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Kim Brown
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Kim Brown
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PostThu Jul 27, 2017 10:22 pm 
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Now that the tree ID issue is solved, now I'm trying to figure out why you people need to clean up in the first place. Just put dirt on the sap so it is no longer sticky, which I think we can agree is the gist of the problem.

Then you forget about the sap, and one day it hits you: "hey, I had sap all over myself not too long ago," and you can't even remember where it was.

One should always have going to meetin' clothes in the closet; those that you don't wear to work outdoors. That way, you have your outfit for years of baptisms, bar/bat mitzvah's, church, socials, weddings - all taken care of.

Or you can be like me and weasel out of events.  up.gif
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owmyknees
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owmyknees
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PostFri Jul 28, 2017 8:01 am 
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Thanks all for the great discussion.  I guess I got the photo of the wrong trunk, is the consensus.  I blame exhaustion (all photos taken going down).  And now I don't feel as bad for thinking all these firs and hemlocks look alike  smile.gif

I did recognize the cedar as a cedar, but did not know which species.

I am also a fan of the rub dirt on it school of sap treatment!
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treeswarper
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treeswarper
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PostFri Jul 28, 2017 10:48 am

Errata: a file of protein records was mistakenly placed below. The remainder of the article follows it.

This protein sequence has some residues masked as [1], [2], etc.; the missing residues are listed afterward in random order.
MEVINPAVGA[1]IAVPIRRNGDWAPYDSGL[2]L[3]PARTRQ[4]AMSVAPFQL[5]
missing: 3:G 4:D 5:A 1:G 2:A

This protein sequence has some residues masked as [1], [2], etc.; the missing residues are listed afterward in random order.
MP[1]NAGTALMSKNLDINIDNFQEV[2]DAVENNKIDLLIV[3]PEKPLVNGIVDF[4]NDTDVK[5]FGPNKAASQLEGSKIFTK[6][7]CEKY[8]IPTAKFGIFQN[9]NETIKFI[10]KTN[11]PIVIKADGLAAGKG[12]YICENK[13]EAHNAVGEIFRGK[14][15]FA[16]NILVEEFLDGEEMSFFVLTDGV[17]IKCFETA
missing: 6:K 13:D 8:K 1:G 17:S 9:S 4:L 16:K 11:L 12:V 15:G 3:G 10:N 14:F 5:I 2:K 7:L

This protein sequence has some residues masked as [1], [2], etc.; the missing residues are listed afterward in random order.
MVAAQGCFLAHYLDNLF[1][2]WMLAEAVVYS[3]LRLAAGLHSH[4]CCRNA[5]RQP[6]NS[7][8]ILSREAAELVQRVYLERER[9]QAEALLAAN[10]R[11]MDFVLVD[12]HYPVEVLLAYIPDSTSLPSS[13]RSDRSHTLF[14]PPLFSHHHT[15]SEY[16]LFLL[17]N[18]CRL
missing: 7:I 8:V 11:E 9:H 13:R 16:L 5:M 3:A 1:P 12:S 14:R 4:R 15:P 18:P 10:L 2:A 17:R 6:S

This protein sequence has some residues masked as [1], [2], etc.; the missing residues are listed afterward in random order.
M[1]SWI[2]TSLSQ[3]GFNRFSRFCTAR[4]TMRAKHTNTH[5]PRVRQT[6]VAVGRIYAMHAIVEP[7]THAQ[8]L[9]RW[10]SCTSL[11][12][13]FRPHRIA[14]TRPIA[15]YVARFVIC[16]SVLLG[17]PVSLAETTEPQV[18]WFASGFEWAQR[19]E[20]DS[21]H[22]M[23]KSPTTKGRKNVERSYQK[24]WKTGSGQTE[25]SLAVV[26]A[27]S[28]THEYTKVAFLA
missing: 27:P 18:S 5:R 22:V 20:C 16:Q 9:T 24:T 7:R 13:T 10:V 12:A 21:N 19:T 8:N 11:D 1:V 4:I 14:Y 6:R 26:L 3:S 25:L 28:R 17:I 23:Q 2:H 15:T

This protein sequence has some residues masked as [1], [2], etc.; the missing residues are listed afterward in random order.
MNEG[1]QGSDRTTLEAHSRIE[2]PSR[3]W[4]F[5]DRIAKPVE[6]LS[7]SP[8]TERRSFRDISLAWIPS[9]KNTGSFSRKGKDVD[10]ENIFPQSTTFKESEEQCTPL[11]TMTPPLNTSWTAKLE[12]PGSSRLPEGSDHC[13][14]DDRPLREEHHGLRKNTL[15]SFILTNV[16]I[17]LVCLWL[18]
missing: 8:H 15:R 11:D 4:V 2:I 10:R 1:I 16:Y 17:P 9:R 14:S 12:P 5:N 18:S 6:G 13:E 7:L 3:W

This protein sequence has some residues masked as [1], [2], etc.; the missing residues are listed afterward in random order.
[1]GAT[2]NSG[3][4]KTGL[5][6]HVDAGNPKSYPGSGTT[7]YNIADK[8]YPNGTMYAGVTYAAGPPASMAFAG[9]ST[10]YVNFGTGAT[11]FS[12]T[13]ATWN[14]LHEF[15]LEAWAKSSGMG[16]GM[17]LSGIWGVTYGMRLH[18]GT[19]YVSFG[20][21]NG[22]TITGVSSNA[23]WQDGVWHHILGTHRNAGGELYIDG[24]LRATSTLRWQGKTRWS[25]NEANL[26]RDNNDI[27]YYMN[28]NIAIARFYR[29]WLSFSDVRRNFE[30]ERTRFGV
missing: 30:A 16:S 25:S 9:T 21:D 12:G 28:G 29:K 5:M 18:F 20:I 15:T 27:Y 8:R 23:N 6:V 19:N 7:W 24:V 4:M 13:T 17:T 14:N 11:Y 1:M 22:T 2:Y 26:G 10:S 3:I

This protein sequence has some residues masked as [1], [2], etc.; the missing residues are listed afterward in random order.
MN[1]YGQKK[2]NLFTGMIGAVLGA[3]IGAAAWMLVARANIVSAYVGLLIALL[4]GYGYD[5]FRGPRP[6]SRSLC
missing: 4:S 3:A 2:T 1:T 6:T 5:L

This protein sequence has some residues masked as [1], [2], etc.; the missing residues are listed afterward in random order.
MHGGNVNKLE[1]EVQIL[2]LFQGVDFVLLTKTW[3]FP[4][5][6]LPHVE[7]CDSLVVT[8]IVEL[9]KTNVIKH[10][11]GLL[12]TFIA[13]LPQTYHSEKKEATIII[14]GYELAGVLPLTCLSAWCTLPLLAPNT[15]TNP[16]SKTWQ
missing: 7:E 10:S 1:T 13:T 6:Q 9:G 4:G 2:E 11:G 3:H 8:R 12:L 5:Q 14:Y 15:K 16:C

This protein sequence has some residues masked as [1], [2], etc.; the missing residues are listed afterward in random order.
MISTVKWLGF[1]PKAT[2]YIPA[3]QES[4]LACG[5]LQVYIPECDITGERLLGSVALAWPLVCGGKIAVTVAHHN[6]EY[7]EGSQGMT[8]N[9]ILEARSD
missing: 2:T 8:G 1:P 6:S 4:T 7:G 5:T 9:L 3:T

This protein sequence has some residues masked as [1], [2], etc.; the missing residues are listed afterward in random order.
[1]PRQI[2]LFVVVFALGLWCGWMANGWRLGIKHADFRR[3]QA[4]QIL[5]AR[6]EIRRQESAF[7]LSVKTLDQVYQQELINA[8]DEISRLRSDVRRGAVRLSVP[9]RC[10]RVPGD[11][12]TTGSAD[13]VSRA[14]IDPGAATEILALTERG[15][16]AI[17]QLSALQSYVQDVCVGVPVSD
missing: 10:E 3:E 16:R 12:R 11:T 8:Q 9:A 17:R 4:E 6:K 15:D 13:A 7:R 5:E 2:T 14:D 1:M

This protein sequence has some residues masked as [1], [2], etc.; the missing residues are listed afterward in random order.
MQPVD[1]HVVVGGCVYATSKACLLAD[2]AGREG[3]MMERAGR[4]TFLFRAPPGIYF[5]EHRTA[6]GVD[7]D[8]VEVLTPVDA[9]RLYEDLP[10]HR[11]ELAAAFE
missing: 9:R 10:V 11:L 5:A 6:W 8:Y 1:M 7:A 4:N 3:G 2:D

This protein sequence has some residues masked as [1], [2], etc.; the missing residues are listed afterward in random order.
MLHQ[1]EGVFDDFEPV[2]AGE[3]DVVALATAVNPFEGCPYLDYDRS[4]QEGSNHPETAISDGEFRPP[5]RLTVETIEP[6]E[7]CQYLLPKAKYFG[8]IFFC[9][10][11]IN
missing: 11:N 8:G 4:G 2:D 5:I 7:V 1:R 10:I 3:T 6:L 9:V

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Dammit!  I tried to get a more focused picture but either me or my lens did not cooperate.  I noticed that the DFs around here are forming buds and you can kind of see that they will be pointy.  Sorry about the picture quality.  This was a very happy tree growing on the west side of the Cascades in a working forest.



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What's especially fun about sock puppets is that you can make each one unique and individual, so that they each have special characters. And they don't have to be human––animals and aliens are great possibilities
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Chief Joseph
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Chief Joseph
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PostThu Dec 28, 2017 12:27 am 
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I am in North Idaho and really want to learn to identify trees in the area, can anyone recommend a definitive book, maybe a DVD or website?  Google helped some but I need more specific info, especially given that I have no background in Dendrology.

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Go placidly amid the noise and waste, and remember what comfort there may be in owning a piece thereof.
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Pyrites
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Pyrites
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PostThu Dec 28, 2017 2:11 am 
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Chief Joseph wrote:
I am in North Idaho and really want to learn to identify trees in the area, can anyone recommend a definitive book, maybe a DVD or website?  Google helped some but I need more specific info, especially given that I have no background in Dendrology.

http://www.idahoforests.org/img/pdf/treesofidaho.pdf




http://www.uidaho.edu/-/media/UIdaho-Responsive/Files/Extension/forestry/Big-Tree-Program/Idaho-Registry-of-Champion-Big-Trees-Nov-2016.ashx?la=en&hash=543B70E33532059E749A4398843ACFA0958D83AA


Best.

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treeswarper
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treeswarper